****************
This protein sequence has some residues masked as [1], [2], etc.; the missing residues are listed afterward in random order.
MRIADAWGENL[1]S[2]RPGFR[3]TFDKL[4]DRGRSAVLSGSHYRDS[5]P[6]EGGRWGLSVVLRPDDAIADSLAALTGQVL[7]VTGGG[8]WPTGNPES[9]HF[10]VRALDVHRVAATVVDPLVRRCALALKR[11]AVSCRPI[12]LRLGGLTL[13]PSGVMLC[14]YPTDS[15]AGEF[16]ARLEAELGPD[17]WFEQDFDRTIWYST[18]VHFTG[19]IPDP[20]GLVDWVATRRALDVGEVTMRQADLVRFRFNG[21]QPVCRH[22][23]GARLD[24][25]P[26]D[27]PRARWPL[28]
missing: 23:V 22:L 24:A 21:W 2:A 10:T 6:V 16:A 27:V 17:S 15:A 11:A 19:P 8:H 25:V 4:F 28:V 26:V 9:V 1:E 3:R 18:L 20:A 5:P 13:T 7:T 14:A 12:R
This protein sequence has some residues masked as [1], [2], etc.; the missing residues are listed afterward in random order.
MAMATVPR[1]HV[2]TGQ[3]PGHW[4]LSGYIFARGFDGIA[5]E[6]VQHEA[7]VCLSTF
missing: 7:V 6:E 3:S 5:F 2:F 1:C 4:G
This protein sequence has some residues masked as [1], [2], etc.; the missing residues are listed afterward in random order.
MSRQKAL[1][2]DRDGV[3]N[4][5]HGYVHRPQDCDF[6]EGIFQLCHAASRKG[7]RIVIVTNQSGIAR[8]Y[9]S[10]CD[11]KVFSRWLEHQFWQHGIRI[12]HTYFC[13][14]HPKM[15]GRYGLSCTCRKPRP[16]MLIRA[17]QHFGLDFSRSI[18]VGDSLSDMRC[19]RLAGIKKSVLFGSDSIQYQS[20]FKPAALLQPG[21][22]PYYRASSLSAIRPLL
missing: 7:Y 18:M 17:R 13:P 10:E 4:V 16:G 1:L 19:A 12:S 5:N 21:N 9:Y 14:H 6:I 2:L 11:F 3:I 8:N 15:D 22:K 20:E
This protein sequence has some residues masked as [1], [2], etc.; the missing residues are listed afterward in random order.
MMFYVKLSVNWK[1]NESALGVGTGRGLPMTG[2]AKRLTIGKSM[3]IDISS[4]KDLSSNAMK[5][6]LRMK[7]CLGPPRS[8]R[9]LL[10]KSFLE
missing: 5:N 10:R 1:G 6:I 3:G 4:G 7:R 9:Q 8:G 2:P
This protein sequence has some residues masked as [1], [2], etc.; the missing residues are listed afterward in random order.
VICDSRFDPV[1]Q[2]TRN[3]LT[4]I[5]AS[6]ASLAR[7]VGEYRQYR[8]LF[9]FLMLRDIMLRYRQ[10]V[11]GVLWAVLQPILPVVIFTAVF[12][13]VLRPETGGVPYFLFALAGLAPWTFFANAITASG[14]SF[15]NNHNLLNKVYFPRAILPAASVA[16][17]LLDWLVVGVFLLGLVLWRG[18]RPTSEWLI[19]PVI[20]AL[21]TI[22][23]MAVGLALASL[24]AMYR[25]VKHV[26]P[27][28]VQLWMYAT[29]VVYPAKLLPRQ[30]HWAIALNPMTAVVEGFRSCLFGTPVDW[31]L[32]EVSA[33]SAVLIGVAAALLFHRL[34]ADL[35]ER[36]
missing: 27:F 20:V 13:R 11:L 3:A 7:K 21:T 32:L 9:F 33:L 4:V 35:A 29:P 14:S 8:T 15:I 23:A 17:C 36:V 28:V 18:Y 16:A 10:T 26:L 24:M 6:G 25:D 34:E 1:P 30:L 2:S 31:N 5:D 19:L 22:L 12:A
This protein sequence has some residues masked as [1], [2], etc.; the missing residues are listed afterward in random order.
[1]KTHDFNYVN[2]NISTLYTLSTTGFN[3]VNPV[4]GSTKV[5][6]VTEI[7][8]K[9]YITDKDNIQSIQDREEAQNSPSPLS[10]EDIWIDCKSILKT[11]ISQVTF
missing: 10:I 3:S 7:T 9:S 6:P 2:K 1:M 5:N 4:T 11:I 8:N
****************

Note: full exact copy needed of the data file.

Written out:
This protein sequence has some residues masked as [1], [2], etc.; the missing residues are listed afterward in random order.
MRIADAWGENL[1]S[2]RPGFR[3]TFDKL[4]DRGRSAVLSGSHYRDS[5]P[6]EGGRWGLSVVLRPDDAIADSLAALTGQVL[7]VTGGG[8]WPTGNPES[9]HF[10]VRALDVHRVAATVVDPLVRRCALALKR[11]AVSCRPI[12]LRLGGLTL[13]PSGVMLC[14]YPTDS[15]AGEF[16]ARLEAELGPD[17]WFEQDFDRTIWYST[18]VHFTG[19]IPDP[20]GLVDWVATRRALDVGEVTMRQADLVRFRFNG[21]QPVCRH[22][23]GARLD[24][25]P[26]D[27]PRARWPL[28]
missing: 23:V 22:L 24:A 21:W 2:A 10:T 6:V 16:A 27:V 17:S 15:A 11:A 19:P 8:H 25:V 4:F 28:V 26:V 9:V 1:E 3:R 18:L 20:A 5:P 13:T 7:T 14:A 12:R
This protein sequence has some residues masked as [1], [2], etc.; the missing residues are listed afterward in random order.
MAMATVPR[1]HV[2]TGQ[3]PGHW[4]LSGYIFARGFDGIA[5]E[6]VQHEA[7]VCLSTF
missing: 7:V 6:E 3:S 5:F 2:F 1:C 4:G
This protein sequence has some residues masked as [1], [2], etc.; the missing residues are listed afterward in random order.
MSRQKAL[1][2]DRDGV[3]N[4][5]HGYVHRPQDCDF[6]EGIFQLCHAASRKG[7]RIVIVTNQSGIAR[8]Y[9]S[10]CD[11]KVFSRWLEHQFWQHGIRI[12]HTYFC[13][14]HPKM[15]GRYGLSCTCRKPRP[16]MLIRA[17]QHFGLDFSRSI[18]VGDSLSDMRC[19]RLAGIKKSVLFGSDSIQYQS[20]FKPAALLQPG[21][22]PYYRASSLSAIRPLL
missing: 7:Y 18:M 17:R 13:P 10:E 4:V 16:G 1:L 19:A 12:S 5:N 21:N 9:Y 14:H 6:I 2:L 11:F 3:I 8:N 15:D 22:K 20:E
This protein sequence has some residues masked as [1], [2], etc.; the missing residues are listed afterward in random order.
MMFYVKLSVNWK[1]NESALGVGTGRGLPMTG[2]AKRLTIGKSM[3]IDISS[4]KDLSSNAMK[5][6]LRMK[7]CLGPPRS[8]R[9]LL[10]KSFLE
missing: 5:N 10:R 1:G 6:I 3:G 4:G 7:R 9:Q 8:G 2:P
This protein sequence has some residues masked as [1], [2], etc.; the missing residues are listed afterward in random order.
VICDSRFDPV[1]Q[2]TRN[3]LT[4]I[5]AS[6]ASLAR[7]VGEYRQYR[8]LF[9]FLMLRDIMLRYRQ[10]V[11]GVLWAVLQPILPVVIFTAVF[12][13]VLRPETGGVPYFLFALAGLAPWTFFANAITASG[14]SF[15]NNHNLLNKVYFPRAILPAASVA[16][17]LLDWLVVGVFLLGLVLWRG[18]RPTSEWLI[19]PVI[20]AL[21]TI[22][23]MAVGLALASL[24]AMYR[25]VKHV[26]P[27][28]VQLWMYAT[29]VVYPAKLLPRQ[30]HWAIALNPMTAVVEGFRSCLFGTPVDW[31]L[32]EVSA[33]SAVLIGVAAALLFHRL[34]ADL[35]ER[36]
missing: 27:F 20:V 13:R 11:L 3:A 7:K 21:T 32:L 9:F 33:L 4:V 35:A 29:P 14:S 8:T 15:I 23:A 17:C 36:V 28:V 18:Y 16:A 10:T 26:L 24:M 6:G 25:D 34:E 1:P 30:L 2:S 31:N 5:D 19:L 22:L 12:A
This protein sequence has some residues masked as [1], [2], etc.; the missing residues are listed afterward in random order.
[1]KTHDFNYVN[2]NISTLYTLSTTGFN[3]VNPV[4]GSTKV[5][6]VTEI[7][8]K[9]YITDKDNIQSIQDREEAQNSPSPLS[10]EDIWIDCKSILKT[11]ISQVTF
missing: 10:I 3:S 7:T 9:S 6:P 2:K 1:M 5:N 4:T 11:I 8:N